Almost 80,000 bounced cheque cases in Dubai last year, police say

Cheques worth Dh9.4 billion bounced last year but this is down from a figure of Dh12.2bn in 2012.
DUBAI // Police dealt with almost 80,000 cases of bounced cheques, totalling Dh9.4 billion, last year - an increase of more than 10,000.

But while there were 79,525 cases last year compared with 68,707 in 2012, the value of the bounced cheques decreased from Dh12.2bn in 2012 and Dh14.6bn in 2011.

Police said there had been Dh2.23bn worth of bad cheques in the first quarter of this year.

Col Abdullah Surour, director of Al Barsha Police Station, said that people should always ensure they were able to pay the amount cheques were made out for on time.

"Dubai Police wants to make sure people and companies understand that writing a cheque is simply a monetary transaction and not a guarantee that the money will eventually be paid," he said.

"In 2009, there were 65,542 cases of bounced cheques. In 2010, there were 81,203 cases and in 2011 there were 69,054 cases."

Col Surour said that the issue of bad cheques had become a societal problem.

"Young people, both citizens and residents, are going to prison over issuing bad cheques - there are a large number of young people in jail for this reason," he said. "It is not only young men anymore but also women, which means this has become a social phenomena."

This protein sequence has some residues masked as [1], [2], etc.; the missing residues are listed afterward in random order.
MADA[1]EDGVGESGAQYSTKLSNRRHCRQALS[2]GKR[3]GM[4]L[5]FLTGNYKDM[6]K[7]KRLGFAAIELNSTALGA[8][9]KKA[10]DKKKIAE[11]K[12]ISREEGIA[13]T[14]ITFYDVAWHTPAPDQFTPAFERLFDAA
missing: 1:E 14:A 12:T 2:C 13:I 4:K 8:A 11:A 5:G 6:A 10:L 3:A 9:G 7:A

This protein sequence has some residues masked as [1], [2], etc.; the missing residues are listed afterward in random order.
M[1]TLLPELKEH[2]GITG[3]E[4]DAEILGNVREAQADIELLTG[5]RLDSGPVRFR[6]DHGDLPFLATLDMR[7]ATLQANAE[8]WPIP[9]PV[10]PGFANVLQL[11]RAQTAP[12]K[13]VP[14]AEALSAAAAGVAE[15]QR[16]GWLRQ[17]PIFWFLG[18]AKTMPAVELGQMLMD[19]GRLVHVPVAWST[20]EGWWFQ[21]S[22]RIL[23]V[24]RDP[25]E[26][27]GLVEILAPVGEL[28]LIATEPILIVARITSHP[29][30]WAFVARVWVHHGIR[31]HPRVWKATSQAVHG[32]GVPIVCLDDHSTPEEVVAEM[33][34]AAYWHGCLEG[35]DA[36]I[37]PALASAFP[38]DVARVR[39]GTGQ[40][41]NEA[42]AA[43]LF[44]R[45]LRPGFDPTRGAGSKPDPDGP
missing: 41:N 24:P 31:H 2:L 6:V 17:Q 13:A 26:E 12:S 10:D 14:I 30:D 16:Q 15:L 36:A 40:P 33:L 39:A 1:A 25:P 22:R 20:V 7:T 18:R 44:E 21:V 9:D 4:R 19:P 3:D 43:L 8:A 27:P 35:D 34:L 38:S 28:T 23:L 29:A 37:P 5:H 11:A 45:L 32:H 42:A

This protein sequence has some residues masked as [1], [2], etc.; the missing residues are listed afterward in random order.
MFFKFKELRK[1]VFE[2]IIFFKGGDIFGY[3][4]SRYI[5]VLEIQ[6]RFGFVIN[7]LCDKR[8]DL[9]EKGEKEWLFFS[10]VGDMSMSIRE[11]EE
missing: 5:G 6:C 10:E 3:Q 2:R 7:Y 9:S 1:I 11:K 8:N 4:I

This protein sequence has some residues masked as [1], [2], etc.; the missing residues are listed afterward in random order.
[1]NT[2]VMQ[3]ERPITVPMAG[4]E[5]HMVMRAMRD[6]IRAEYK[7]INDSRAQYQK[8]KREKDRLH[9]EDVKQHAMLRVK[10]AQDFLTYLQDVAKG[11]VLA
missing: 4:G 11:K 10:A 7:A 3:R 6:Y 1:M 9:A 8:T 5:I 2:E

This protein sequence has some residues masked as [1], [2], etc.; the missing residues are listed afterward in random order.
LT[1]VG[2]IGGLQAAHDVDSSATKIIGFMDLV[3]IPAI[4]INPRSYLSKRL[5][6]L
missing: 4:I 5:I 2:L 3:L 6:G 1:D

Col Surour said that most cases of bounced cheques involve people between the ages of 18 and 35.

"In the years 2011, 2012 and 2013, there were 110,554 people between the ages of 18 and 35 who have issued at least one bad cheque," he said, adding that in the same three years, the numbers were 85,363 for those between the ages of 36 and 53 and 4,589 for those between 54 and 71.

Dubai Police figures showed that, of the 110,554 people aged 18 and 35, less than 12,000 were Emiratis.

Col Mohamad Al Razooqi, deputy director of the General Department of Criminal Investigation for Police Station Affairs, said that those whose cheques bounced were given a one-month grace period before their cases were transferred to public prosecution.

"Once the police is notified that a cheque has bounced, we call the person who has issued the cheque to say that he or she has one month to pay the debt before the case is transferred to public prosecution," he said, adding that in most cases the person is sent to prison until they can pay off the debt.

Of the 79,525 cases last year, 20,046 were resolved before they were transferred to prosecutors. Of the 68,707 cases in 2012, 20,512 were resolved before prosecutors intervened.

Dubai Police launched a two-week campaign on Tuesday to raise awareness about the illegality of intentionally issuing bad cheques.

"We want to shed light on this issue for the next couple of weeks as part of Dubai Police's efforts to implement the strategy of safety and security," said Col Al Razooqi.

Meanwhile, Maj Gen Khalil Ibrahim Al Mansouri, assistant to the chief commander at the Criminal Investigation department, said that the issue posed a danger to the economy and to society.

"Dubai Police wants to look out for the best interest of the country and the people living in it," he said. "Issuing bad cheques can lead to jail time, more debt and even break up families, and we want to make sure to shed light on this matter."

Published: June 24, 2014 04:00 AM


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